Afghanistan: A Bipartisan Mess 20 Years in the Making

Afghanistan is a bipartisan mess. Yes, the Bush Administration initiated the military intervention there, but people accross the political spectrum supported it, you might recall. And a surgical strike at al Qaeda in Afghanistan was justified at the time, but the Bushies went in half-assed and let al Qaeda slip away. The Taliban were still entrenched in Afghanistan, however, and I guess one set of Muslim extremists is as good as another.

“By spring of 2002, the Taliban were roundly defeated,” wrote Juan Cole. “Opinion polls showed that their favorability rating was good only among 5 percent of the population.”

By spring of 2002, congressmen visiting Centcom head Tommy Franks were bluntly told that Afghanistan was no longer the mission, and the Bush crime gang had clearly decided to set up Iraq as a fall guy for 9/11 and break the country’s legs.

The US in 2002-2003 had a good outcome in Afghanistan. We should just have left then. I can’t imagine why we didn’t. I think then Secretary of Defense Donald Rumsfeld wanted to surround Russia so it couldn’t reemerge as a peer power. It had nothing to do with Afghanistan.

The US lost Afghanistan in part by trying to occupy it militarily. In 2005 US troops used flamethrowers to burn poppy crops of Afghan farmers, who had nothing else to live on. One in 7 as a result had to sell a daughter. I doubt they have forgiven the US.

The occupation continued, and the U.S. tax dollars that poured into Afghanistan mostly funded bombs and corruption. And this continued through the Obama Administration and the Trump Administration.

Last Friday, Paul Waldman reminded us of why the U.S. gets itself into messes like this.

Back in the early 2000s, the term “Very Serious People” was coined to refer to those who were wrong about Iraq but nevertheless were treated with great deference and respect because they were mouthing conventional wisdom and taking a position that the media and the broader Washington culture treated as hardheaded and rational.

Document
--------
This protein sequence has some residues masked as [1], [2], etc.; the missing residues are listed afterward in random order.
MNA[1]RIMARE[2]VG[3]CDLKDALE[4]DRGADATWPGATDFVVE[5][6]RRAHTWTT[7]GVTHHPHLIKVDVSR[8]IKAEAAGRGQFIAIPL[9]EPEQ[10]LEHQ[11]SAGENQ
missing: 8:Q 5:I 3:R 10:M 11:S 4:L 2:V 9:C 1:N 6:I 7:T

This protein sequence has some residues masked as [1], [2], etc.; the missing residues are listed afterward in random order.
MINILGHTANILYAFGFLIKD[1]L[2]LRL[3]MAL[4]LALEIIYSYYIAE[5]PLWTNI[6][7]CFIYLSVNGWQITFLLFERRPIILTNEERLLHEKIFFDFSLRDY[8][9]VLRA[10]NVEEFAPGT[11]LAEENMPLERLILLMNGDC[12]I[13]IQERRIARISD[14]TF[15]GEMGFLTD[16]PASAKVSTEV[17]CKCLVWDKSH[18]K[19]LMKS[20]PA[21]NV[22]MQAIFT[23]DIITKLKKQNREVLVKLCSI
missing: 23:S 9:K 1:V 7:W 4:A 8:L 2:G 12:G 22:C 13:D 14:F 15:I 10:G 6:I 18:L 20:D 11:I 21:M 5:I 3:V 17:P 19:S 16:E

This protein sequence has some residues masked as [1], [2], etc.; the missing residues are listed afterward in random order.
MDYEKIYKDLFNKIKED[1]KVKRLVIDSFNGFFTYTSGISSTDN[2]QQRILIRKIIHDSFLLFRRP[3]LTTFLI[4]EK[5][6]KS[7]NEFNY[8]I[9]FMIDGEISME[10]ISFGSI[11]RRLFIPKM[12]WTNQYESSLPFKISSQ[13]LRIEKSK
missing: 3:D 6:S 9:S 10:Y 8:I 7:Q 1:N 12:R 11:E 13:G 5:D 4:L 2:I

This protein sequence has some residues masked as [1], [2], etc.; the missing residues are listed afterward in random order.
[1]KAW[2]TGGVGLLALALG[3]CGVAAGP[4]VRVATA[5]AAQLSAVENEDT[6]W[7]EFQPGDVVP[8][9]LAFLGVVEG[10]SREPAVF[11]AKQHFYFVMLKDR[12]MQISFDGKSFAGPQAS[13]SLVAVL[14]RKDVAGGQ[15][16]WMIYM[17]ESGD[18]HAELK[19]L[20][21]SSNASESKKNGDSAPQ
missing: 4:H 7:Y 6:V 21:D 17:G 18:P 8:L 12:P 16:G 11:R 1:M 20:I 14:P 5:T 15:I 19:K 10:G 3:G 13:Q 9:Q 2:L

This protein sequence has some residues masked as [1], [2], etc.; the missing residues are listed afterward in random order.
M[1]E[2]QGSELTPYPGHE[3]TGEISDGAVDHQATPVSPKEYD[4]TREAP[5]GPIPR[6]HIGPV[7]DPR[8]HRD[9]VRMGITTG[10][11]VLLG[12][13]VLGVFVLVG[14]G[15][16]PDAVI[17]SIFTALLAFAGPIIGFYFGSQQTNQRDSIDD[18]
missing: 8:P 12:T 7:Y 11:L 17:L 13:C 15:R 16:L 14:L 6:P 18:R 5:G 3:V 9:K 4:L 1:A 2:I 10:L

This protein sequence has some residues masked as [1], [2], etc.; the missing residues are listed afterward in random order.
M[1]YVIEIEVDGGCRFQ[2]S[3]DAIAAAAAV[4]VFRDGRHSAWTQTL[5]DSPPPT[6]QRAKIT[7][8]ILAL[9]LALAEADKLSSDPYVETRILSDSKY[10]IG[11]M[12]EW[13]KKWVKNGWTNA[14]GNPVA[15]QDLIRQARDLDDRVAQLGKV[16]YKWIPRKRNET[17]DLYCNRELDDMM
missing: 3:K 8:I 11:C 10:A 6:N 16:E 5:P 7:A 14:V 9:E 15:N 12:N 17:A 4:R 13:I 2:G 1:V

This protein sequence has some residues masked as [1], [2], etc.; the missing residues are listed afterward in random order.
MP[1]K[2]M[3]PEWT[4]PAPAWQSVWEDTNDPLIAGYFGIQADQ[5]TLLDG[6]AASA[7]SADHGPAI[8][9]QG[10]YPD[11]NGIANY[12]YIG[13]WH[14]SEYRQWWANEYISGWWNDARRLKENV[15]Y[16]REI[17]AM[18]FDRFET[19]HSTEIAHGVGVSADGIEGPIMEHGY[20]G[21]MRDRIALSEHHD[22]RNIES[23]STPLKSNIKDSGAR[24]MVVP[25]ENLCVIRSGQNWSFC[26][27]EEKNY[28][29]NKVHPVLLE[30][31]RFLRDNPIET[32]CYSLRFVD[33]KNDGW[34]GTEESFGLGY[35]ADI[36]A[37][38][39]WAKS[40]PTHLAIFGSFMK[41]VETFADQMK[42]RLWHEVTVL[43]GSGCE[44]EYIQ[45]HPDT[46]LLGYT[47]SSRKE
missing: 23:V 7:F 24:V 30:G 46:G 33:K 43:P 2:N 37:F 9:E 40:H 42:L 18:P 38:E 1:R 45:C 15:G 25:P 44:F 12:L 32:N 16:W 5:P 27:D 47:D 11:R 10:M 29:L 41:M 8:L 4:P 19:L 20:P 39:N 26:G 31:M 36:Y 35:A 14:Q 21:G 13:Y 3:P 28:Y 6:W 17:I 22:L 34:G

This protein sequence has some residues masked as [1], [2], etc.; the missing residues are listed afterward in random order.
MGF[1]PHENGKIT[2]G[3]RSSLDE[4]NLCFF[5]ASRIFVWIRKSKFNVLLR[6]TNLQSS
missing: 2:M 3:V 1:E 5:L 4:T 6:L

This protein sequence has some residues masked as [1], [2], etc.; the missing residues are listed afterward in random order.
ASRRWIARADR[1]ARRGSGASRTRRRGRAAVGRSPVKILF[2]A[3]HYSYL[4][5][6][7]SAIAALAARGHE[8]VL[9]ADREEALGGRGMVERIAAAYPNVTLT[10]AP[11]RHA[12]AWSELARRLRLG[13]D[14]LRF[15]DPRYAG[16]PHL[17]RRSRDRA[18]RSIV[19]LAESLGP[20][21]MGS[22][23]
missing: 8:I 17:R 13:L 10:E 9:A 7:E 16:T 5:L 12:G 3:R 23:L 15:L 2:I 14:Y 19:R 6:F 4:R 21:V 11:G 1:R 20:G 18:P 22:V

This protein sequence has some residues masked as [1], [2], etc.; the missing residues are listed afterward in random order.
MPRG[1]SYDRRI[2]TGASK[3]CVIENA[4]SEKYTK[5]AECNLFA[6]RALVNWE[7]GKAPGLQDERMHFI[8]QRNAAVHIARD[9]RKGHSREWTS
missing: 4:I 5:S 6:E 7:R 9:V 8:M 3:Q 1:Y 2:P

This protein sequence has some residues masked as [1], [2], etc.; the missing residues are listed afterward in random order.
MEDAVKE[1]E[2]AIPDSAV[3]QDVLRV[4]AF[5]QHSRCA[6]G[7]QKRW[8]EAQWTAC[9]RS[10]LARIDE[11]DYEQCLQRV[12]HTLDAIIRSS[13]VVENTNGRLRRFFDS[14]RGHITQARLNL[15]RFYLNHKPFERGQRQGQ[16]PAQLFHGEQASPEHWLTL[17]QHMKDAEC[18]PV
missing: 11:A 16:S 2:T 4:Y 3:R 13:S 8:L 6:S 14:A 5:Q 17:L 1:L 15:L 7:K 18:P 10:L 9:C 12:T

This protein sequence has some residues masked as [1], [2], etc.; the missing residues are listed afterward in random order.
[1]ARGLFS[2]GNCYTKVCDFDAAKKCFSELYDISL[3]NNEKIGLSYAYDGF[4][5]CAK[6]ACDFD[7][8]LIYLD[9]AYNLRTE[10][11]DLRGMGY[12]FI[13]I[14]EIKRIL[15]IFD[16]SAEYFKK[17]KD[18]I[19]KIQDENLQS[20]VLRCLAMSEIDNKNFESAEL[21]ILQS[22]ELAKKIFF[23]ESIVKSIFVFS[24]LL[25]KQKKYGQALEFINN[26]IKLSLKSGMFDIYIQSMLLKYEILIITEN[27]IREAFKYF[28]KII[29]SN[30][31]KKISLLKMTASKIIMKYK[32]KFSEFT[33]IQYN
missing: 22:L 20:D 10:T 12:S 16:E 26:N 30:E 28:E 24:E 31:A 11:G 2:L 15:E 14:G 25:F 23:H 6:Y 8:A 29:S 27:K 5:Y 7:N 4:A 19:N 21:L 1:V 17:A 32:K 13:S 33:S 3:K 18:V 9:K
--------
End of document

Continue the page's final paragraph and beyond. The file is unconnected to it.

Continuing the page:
In contrast, the people who were right about Iraq — who said there was no real evidence that Saddam Hussein had weapons of mass destruction, or was in cahoots with al-Qaeda, or was about to attack the United States — were treated as silly, unserious and not worth listening to.

Then as now, the supposedly unserious people continued to be sidelined and ignored even after events proved them right.

It’s not just about who gets a platform in this debate. It’s also about what the limits of that debate are. As Matt Duss, a foreign policy expert and adviser to Sen. Bernie Sanders (I-Vt.), told me, the debate is shaped by “a general hawkish interventionist framing you see in the media and the foreign policy establishment.” It presumes that the deployment of U.S. military power overseas is nearly always justified and likely to accomplish its goals.

A long history of not accomplishing goals doesn’t seem to make a dent in the framing.

What gets left out of that discussion? For starters, the fact that we spent 20 years trying to create and sustain the Afghan government, and it remained so plagued by corruption that it didn’t have legitimacy with the country’s population. As one 2010 State Department cable reported a senior Afghan official saying, “corruption is not just a problem for the system of governance in Afghanistan; it is the system of governance.” You can read that and an endless catalogue of horrors in this report from the Special Inspector General for Afghanistan Reconstruction.

But the problem went deeper. “Even focusing on the failures of the Afghan government lets us off the hook,” Duss told me. “When we’re talking about corruption, the biggest beneficiaries are U.S. multinationals.” Indeed, another recent government report found that between 2011 and 2019 we spent nearly $100 billion on private contractors in Afghanistan.

The Very Serious People also tended to have connections to, and investments in, the military-industrial complex. We stayed in Afghanistan because powerful people were making a lot of money from it. That’s why. Juan Cole: